The biggest excuse South Carolina officials continue to use for not accepting federal dollars to expand healthcare to 123,000 low-income, uninsured working South Carolinians, those who earn too much to be eligible for our state Medicaid program but not enough to qualify for premium assistance under the Affordable Care Act, is cost to the state.
There are 19 states, including South Carolina, that still refuse to take the federal dollars. Had they done so in 2014 when first available, these states would have had 100% of the cost of expanding their Medicaid programs covered by the feds. Then starting in 2017 the federal dollars would have been gradually reduced until 2020 when the feds would cover 90% of the cost of the program forever.
Obviously South Carolina has missed the boat for 3 years of 100% federal funding. Since cost has been the only reason given by state officials for rejecting the federal dollars, this loss of 100% funding will be used by opponents for continuing to reject providing affordable healthcare to our deserving citizens.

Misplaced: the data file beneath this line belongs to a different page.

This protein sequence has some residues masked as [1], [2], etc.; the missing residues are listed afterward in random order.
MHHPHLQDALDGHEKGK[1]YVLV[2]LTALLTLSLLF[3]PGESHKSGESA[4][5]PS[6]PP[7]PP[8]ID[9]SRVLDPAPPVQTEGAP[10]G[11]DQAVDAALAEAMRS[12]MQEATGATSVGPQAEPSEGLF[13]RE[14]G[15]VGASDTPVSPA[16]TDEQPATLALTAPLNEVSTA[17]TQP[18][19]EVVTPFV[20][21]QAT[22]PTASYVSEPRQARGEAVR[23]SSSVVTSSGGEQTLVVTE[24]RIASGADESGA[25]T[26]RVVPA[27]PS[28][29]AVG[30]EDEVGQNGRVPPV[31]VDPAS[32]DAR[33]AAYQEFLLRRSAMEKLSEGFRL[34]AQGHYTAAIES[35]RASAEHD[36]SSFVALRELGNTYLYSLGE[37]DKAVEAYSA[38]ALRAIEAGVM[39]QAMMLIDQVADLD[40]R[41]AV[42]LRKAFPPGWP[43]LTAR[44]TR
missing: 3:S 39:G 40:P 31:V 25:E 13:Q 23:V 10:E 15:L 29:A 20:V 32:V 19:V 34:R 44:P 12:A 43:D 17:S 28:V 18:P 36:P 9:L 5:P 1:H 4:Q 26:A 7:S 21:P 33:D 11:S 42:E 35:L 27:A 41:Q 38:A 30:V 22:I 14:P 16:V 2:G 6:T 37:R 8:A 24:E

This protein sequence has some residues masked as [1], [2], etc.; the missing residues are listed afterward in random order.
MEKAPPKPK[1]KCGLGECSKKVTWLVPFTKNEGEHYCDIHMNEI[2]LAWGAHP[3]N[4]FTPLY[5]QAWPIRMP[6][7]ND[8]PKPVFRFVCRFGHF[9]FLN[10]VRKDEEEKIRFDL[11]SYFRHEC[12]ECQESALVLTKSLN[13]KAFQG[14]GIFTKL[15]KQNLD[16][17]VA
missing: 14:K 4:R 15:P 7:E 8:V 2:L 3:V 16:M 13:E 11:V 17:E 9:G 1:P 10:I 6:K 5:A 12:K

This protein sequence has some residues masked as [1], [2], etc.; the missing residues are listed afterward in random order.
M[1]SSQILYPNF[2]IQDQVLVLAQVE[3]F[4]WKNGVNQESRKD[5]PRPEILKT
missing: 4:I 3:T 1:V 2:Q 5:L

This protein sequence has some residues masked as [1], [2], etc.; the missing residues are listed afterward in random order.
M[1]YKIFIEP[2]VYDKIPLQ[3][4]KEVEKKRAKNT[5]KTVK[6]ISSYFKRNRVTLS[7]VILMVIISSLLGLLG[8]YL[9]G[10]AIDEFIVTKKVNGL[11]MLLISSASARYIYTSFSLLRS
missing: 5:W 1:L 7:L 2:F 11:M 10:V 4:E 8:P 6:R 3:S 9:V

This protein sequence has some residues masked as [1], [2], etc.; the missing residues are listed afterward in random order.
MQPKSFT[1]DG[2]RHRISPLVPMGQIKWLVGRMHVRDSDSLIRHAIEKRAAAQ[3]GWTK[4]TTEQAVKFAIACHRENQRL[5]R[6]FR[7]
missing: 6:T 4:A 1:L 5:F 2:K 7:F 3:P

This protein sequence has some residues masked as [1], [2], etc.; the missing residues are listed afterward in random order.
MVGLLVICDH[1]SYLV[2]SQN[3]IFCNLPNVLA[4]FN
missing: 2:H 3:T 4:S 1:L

But now with Louisiana’s recent decision to take the federal dollars to help their citizens, things might be changing. That state is going to expand its Medicaid program effective July 1, 2016. The result nationally will be that over 50 percent of the low-income American’s that are eligible to be covered under this effort will now have affordable health insurance.
So President Obama announced this morning that he wants to sweeten the deal for the 19 outlier states. In his Fiscal Year 2017 budget President Obama will propose that these states will be able to have 3 years of federal dollars to cover 100% of the cost of expanding their Medicaid programs and have the same phase down period in funding until it reaches 90%.
With the experience of other states showing that providing affordable health insurance to their low-income citizens either through expanding traditional Medicaid (as Kentucky has done) or implementing a private option (as Arkansas has done and proposed here in South Carolina) actually saves those states money in a number of ways, this new proposal for the feds to provide 100% funding for 3 years regardless of when a state joins the Medicaid expansion fold offers hope here in our state.